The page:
Good, old fashioned grate polish (also known as fire black) is the best way to cover small spots of rust, scratches or damaged paint or simply to restore a smart finish to wood or coal burning stoves, grates and surroundings.
How to use grate polish
Only work on your stove once it is cold or gently warm and protect any nearby carpet, flooring and soft furnishings with dust sheets or newspaper to avoid staining. A soft cushion underneath your knees can make the task more comfortable.
Apply the fire blacking paste sparingly and evenly all over the stove or grate using a soft cloth. Allow the paste to dry and then rub with a clean, soft cloth or brush to achieve a rich, matt black finish. Grate polish will stain hands or clothing during use but is safe to touch without any colour transference once dry. If you are using fire black from a tin, add a few drops of water before ensuring the lid is tightly closed to ensure the paste doesn’t dry out.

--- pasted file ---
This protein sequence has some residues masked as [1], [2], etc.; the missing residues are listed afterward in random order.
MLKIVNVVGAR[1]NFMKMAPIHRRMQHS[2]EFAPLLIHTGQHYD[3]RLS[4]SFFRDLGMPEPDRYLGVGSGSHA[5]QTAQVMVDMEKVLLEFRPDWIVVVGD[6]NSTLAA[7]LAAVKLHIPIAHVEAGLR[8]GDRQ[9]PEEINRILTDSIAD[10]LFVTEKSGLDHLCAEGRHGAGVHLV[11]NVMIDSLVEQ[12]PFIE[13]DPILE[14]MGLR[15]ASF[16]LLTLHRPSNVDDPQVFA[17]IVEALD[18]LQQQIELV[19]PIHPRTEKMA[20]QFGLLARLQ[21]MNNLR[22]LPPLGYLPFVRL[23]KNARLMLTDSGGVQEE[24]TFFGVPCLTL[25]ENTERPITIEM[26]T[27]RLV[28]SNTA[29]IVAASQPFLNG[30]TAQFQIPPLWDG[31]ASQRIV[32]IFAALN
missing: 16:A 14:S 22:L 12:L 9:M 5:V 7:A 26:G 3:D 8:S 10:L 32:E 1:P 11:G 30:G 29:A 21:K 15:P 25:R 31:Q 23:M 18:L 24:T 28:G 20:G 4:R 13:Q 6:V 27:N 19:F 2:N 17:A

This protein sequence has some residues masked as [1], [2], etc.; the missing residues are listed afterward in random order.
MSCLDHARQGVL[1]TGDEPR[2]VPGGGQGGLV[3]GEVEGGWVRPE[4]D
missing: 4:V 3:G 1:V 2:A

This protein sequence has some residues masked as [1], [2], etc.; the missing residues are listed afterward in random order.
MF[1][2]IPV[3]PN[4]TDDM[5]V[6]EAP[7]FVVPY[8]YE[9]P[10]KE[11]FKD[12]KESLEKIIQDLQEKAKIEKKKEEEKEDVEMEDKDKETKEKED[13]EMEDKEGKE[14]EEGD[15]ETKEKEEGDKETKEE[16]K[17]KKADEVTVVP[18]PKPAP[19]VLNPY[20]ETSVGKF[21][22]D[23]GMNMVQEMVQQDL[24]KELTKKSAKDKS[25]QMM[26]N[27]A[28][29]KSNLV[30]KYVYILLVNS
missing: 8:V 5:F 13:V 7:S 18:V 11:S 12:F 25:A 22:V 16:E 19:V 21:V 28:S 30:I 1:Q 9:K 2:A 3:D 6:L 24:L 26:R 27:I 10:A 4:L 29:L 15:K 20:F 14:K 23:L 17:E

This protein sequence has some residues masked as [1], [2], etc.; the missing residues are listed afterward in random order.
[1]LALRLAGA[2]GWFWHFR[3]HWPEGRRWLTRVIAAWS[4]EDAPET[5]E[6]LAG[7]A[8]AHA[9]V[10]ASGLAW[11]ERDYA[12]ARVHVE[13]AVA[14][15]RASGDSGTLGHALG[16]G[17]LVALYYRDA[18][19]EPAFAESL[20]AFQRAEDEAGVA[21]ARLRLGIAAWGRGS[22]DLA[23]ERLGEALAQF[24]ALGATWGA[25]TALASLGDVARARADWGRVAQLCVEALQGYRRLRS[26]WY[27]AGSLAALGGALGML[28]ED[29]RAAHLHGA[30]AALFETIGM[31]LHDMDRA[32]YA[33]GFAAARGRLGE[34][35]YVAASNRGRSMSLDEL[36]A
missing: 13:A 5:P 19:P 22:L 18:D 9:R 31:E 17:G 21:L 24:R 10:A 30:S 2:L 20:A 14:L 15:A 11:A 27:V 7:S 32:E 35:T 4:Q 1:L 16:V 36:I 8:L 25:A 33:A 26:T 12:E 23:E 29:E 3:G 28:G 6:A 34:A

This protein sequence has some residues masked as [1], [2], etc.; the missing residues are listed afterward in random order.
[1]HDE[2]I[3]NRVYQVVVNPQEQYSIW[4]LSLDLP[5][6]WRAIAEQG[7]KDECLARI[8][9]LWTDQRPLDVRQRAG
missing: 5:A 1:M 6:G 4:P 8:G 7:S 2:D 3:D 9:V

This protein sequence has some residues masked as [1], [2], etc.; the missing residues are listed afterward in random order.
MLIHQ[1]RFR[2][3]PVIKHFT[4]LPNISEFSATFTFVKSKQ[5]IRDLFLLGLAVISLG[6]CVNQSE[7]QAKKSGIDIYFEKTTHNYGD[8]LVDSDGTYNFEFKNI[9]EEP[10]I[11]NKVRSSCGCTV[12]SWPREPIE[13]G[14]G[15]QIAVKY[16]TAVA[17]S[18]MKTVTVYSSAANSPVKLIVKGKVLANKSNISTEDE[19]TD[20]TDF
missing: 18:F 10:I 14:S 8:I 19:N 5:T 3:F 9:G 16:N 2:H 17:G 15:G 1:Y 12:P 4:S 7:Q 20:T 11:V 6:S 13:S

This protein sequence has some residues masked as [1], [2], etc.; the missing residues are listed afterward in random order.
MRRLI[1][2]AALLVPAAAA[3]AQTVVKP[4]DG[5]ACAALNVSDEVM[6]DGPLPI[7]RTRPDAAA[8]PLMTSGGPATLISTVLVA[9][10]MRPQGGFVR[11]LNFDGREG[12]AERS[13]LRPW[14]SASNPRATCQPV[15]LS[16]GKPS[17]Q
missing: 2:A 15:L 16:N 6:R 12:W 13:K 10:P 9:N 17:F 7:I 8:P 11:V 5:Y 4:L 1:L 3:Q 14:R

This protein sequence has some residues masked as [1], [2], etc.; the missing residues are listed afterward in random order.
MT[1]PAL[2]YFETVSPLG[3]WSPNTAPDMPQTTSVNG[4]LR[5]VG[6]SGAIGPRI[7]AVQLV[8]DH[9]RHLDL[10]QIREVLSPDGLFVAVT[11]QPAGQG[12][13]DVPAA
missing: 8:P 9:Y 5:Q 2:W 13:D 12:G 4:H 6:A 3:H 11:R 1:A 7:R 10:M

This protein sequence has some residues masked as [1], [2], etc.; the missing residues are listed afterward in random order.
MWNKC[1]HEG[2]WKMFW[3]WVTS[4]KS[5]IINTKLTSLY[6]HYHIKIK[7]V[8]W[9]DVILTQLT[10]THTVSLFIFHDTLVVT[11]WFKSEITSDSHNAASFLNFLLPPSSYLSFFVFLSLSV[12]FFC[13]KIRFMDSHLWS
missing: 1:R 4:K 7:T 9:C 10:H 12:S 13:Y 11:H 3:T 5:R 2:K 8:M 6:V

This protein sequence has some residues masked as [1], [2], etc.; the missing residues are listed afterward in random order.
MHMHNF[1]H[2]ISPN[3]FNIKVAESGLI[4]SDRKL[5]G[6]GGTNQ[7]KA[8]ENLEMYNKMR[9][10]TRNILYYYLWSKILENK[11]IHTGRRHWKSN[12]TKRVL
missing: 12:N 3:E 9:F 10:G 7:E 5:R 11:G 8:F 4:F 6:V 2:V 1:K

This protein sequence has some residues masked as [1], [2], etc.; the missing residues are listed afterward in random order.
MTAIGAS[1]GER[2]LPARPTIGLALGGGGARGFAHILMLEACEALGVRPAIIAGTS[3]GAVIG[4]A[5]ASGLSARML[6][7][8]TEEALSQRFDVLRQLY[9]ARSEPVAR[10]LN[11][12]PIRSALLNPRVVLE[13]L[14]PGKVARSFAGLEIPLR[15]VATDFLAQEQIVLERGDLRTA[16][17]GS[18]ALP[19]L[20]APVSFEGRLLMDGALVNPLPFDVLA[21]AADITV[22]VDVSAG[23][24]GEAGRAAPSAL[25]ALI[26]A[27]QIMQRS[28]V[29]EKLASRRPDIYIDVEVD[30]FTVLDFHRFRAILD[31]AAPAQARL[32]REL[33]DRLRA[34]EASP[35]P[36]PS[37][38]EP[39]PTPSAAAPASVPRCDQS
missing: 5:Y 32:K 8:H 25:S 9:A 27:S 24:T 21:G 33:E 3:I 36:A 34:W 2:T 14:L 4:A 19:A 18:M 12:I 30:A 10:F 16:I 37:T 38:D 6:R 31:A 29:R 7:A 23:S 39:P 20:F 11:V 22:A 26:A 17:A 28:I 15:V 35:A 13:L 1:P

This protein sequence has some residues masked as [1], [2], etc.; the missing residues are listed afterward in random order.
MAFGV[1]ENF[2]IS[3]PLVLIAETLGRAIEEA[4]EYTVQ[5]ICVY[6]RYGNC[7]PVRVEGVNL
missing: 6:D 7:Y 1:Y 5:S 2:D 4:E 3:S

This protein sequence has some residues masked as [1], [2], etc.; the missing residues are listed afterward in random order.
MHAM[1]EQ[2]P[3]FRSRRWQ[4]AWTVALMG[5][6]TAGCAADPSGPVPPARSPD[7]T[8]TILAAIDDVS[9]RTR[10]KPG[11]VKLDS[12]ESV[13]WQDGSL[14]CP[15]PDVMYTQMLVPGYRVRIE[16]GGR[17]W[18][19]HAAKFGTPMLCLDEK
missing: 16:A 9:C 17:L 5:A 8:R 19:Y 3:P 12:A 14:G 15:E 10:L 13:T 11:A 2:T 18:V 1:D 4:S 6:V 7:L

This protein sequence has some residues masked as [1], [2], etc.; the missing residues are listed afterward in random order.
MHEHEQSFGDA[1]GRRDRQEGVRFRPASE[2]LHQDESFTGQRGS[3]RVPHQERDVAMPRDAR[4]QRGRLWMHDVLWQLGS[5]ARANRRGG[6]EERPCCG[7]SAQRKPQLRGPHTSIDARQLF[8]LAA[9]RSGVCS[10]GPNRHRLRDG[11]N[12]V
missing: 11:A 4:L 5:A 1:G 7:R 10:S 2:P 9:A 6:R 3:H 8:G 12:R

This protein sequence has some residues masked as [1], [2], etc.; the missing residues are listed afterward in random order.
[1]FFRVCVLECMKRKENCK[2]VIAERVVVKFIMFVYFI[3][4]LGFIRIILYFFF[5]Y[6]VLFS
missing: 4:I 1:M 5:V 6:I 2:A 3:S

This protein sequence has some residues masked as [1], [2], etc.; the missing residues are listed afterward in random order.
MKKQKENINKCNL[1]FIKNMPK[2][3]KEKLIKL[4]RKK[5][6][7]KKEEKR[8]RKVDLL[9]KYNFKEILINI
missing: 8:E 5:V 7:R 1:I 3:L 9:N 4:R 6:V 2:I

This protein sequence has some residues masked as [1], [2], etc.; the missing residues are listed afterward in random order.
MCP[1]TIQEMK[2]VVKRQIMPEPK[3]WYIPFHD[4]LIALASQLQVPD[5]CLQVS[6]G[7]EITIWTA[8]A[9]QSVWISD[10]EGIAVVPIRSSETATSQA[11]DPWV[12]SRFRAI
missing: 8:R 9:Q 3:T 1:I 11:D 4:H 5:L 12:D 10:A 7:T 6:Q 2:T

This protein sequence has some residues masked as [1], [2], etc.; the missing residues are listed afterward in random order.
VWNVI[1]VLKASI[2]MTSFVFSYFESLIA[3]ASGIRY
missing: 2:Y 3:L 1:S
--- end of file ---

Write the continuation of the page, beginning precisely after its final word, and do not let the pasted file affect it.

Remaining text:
If you find the surface of your stove or grate smokes when used after polishing, you have probably applied too much. Once the fire has cooled down again, rub away the extra paste with a cloth or warm, soapy water.
When grate polish is not enough…
Most stoves and grates are made of cast iron which, although resistant to heat, is very susceptible to rust. If you own or come across a cast iron stove in very bad condition, you’ll probably find that fire black isn’t enough to restore the condition. However there are a number of ways to bring it back to life.
If the stove is a little rusty but the general condition is not too bad, a strong wire brush should renew the surface well enough to allow you to simply finish it off with grate polish. More substantial damage can be removed using an electric drill with a wire brush attached, followed again by a good application of fire black. Even if a stove is looking very sorry for itself, if the basic structure is sound the damage can usually be sandblasted away to reveal a metal surface that can be refinished with grate polish.
For any of these jobs, a face mask and protective gloves and goggles are essential – and don’t wear your best clothes for the job!
This may sound like a lot of work when new stoves are easily available, but an old, restored stove has a certain antique charm that modern versions simply can’t match.